It is not surprising then that when the SWP bumped their heads against the reality of Protestant reaction to even the cosmetic changes of the Anglo-Irish Agreement, in the form of the Loyalist one-day stoppage of 3 March, that the formal position of 'workers' unity' and ' was rapidly discarded. The lead 'What we think' article in Socialist Worker 8 March 1986 argued:
In truth there is only way to stop the violence and that is to disband the barbaric little state created with no social,, historical or geographical justification. An essential first step (the first stage! - HC) is to get the British army out and for them to take with them the guns that they gave to the RUC and UDA. This is the only solution….!

In 1969 the forerunners of the SWP, the International Socialists, demanded that British troops be sent to Northern Ireland to protect the Catholics. They then switched to a position of uncritical support for the Provisionals campaign of individual terror. Now, 17 years later, they ask their foe to oblige them , to carry out their dirty work and disarm the Protestants! To accomplish this 'trifle', the British army would have to deploy 100,000 troops in a long and bloody campaign. It would not be a Sunday afternoon drill parade where the Protestants politely hand over their weapons! It would require a full-scale war which, aside from any other considerations, the army generals, in a new 'Curragh Mutiny', would refuse to conduct.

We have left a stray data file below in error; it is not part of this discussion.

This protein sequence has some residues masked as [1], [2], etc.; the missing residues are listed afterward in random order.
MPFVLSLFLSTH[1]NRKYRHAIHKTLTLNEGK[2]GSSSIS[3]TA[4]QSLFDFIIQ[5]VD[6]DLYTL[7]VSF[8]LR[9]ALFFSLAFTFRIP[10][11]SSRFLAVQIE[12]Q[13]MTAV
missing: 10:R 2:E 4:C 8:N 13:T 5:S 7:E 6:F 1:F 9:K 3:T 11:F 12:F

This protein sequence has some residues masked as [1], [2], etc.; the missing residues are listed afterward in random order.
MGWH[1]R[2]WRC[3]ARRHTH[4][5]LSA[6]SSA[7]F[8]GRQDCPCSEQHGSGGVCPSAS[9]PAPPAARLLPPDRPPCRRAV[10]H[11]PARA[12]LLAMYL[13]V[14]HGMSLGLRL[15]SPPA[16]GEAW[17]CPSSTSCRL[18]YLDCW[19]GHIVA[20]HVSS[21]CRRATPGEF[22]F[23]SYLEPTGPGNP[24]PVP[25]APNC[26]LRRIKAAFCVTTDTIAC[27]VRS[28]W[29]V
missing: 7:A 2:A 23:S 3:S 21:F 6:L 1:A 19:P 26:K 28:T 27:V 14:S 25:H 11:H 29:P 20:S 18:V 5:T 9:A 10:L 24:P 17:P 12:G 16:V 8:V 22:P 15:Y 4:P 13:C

But if the SWP feel compelled to paint over their 'two stages' nationalist position with a thin and, unfortunately for them, all too transparent coasting of the phrases of 'permanent revolution', Socialist Action show no such scruples! Arguing that 'the Anglo-Irish Accord is a challenge to Irish nationalism' Socialist Action's position is clearly for a capitalist united Ireland: 'If we get to the stage where the Irish have managed to kick the British out, and remove the partition that was imposed by the British, then it is still the case that democracy in Ireland will not be safe until the British ruling class has been fundamentally defeated in Britain as well. British imperialism will always be a thorn in the side of the development of Irish democracy. (22 November 1985 - my emphasis, HC)

These neo-Stalinists unashamedly act as 'socialist cheerleaders' for Sinn Fein. On 15 November they reproduced Gerry Adam's presidential address to the Sinn Fein Ard Fheis at the end of 1985 with the glowing introduction: 'it is a report which is thoroughly revolutionary'. In the 6 December issue they describe Sinn Fein as 'the most advanced mass political force in western Europe…British Labour's natural ally Ireland'. And in January, commenting on the by-elections, they repeated Sinn Fein's criticism of the SDLP for not coming to an electoral arrangement on the basis of 'overall nationalist interests'. (24 January 1986)

A 'Federal United Ireland'?